Photo: Ethan Cheng
The sign put up by the facilities manager of North Berkeley Properties at 2115 Shattuck Ave. in downtown Berkeley to warn people about a liquid repellent coating on the wall. Photo: Ethan Cheng

An employee at a downtown Berkeley business was getting tired of people using an alleyway on Shattuck Avenue as a toilet and decided to do something about it.

Ethan Cheng, the facilities manager at North Berkeley Properties, said the recessed space between Arinell Pizza at 2119 Shattuck and Bank of America at 2129 has had problems with graffiti and public urination for as long as he can remember, even though it is checked and cleaned up regularly by the downtown Berkeley ambassadors.

“I never could figure out how to fix the issue until I read an article in the San Francisco Chronicle about how the San Francisco Public Works Department was trying to combat a similar issue on its public walls,” Cheng told Berkeleyside.

The article detailed how a special coat of paint applied to a wall can have the effect of spraying any liquid back in the direction from which it came (see a demonstration in the video below, posted by SF Public Works on Twitter.)

Testing out a new pee repellent that “pees back” to prevent public urination.

— San Francisco Public Works (@sfpublicworks) July 23, 2015

The San Franciso pilot program of the “pee-proof walls” was itself modeled on one implemented in Germany. The liquid-repelling paint was applied to walls in Hamburg’s St. Pauli neighborhood, where beer drinkers were known to forgo finding a public restroom.

Cheng said he researched a few different manufacturers and opted to use a different, but similar paint coating than that used by San Francisco Public Works. It is made by a company called Isokor USA LLC.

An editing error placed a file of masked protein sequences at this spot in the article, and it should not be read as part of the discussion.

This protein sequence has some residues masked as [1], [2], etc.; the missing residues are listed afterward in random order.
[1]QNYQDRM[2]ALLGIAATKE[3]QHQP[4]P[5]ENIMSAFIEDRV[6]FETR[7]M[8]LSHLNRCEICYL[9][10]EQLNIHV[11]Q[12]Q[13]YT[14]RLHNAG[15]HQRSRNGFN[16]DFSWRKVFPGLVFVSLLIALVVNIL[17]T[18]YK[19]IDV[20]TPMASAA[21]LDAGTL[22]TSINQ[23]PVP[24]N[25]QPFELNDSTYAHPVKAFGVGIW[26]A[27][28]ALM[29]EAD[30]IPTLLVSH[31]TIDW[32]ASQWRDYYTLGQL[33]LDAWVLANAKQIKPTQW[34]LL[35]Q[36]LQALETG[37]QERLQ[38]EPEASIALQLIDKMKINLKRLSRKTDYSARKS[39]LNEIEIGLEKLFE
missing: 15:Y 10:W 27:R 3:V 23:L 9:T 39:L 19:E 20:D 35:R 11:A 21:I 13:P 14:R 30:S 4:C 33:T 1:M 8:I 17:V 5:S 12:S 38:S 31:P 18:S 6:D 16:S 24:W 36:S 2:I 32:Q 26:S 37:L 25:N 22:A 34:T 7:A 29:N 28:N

“About a month ago our maintenance team applied the hydrophobic coating to the brick walls and metal door,” he said. “My contractors used a water bottle to test it out and it seemed to somewhat work compared to the old surface.”

However, Cheng continued to see people using the wall periodically, though they did walk away with lightly soaked shoes and pants.

“I decided that we should at least give people a fair warning of the possible consequences and a viable alternative regarding the public restrooms not too far away, so I ordered a custom sign,” he said.

Cheng said the situation has definitely improved since the paint and the sign went up, although there are still “occasional issues.”

“The custom sign does seem to amuse people and draws attention to the alleyway, so maybe a few extra pairs of eyes directed towards the alley helps in its own way,” he said.

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Tracey Taylor is co-founder of Berkeleyside and co-founder and editorial director of Cityside, the nonprofit parent to Berkeleyside and The Oaklandside. Before launching Berkeleyside, Tracey wrote for...